Related link: http://conferences.oreillynet.com/os2005/grid/
There were several times during the Thursday morning keynotes that I found myself thinking “Wow. Just, WOW.”
Dick Hardt, now founder and CEO of Sxip, gave a rapid fire, absolutely hilarious speech on Identity 2.0 (distributed, user-empowered, secure identity management). It’s probably the first presentation on identity management I’ve ever seen that was actually good — sadly, most of them are rather strongly soporific, and it’s an important issue. It’s pretty difficult to describe his speech, but let me simply say that if you have a chance to see it elsewhere, do so.
Robert Lang showed some of the really stunning advances in origami that have occured since computational origami was invented, in which the desired end shape is described to a computer, and it computes the correct folds and folding order.
This resulted in amazing art that can take an entire day to fold by an expert. (Fish with individual scales? Fully realistic insects? Wow.) With the computer in charge, they have even been able to use a laser to score and stress the paper so that a light tap will cause it to fold itself.
The “real world” applications are equally impressive — a space telescope that has an external lens 100 meters across, which must be origami folded into a small cylinder to fit into a lifting rocket, and a tiny folded blood vessel stint that can be inserted easily and then expanded to force the vessel open.
Nick Gall at Gartner talked about the commonalities between computer networking and containerized shipping, and the lessons that can be learned from both to maintain the practical freedom to change. He talked about spanning layers within protocol stacks that turn stacks into hourglasses, generic enough to have a wide variety of users and apps at the top, and federated enough to have a wide variety of implementations at the bottom.
He claims that any spanning layer only needs to define three standards: an identifier, a format, and a protocol. Examples were IP address/datagram/IP, email address/RFC 2822/SMTP, and so on. With these standards forming a spanning layer, implementers are free to change anything above or below that layer, without anyone being the wiser. This allows freedom to change to be practically true, rather than a dream that dies with a half-life of about 5 years as less open systems become a complex, fragile mess.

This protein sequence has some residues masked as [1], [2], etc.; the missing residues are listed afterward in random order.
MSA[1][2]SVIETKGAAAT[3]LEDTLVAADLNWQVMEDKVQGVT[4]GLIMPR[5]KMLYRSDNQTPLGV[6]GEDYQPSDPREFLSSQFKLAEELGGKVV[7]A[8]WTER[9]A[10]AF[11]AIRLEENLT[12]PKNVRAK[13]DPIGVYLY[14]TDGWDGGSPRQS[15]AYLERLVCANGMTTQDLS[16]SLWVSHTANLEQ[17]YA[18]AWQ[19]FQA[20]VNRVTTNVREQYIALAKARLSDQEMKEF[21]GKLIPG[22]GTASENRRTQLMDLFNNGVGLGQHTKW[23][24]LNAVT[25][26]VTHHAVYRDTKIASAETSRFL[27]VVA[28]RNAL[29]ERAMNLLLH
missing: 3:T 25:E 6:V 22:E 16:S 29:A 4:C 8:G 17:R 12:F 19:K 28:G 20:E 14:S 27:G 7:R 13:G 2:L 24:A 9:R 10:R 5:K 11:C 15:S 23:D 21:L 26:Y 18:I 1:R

David Heinemeier Hansson explained why Ruby on Rails is so popular: essentially they trade away configurability to serve the common 90% better through powerful design conventions. As David says, “Flexibility is overrated. Constraints are liberating.” The constraints that Ruby on Rails places on the developer allow the Rails stack to provide a whole lot of implicit magic and sugar, which lets coders concentrate on their own code, not infrastructure pain.
Furthermore, he believes Ruby on Rails should provide all of the needed infrastructure from AJAX code in the browser to database abstraction on the server, with one language used to write all of the tiers. As he said, “The buck stops here.”
A very energetic HP representative (Kartik Subbarao) used an extended water:earth :: open:closed metaphor to explain that companies that use open source but don’t act like good community citizens are really just making life hard on themselves.
Finally, Nat interviewed Mitchell Baker of Mozilla about the creation of the Mozilla Corporation as a wholly owned subsidiary of the Mozilla Foundation. Despite trying several times, Nat couldn’t tease a scandal out of this; it just appears to be a restructuring needed to allow Mozilla to do the many jobs it needs to do.
Who wanted to see some of those talks again, just because they were so cool?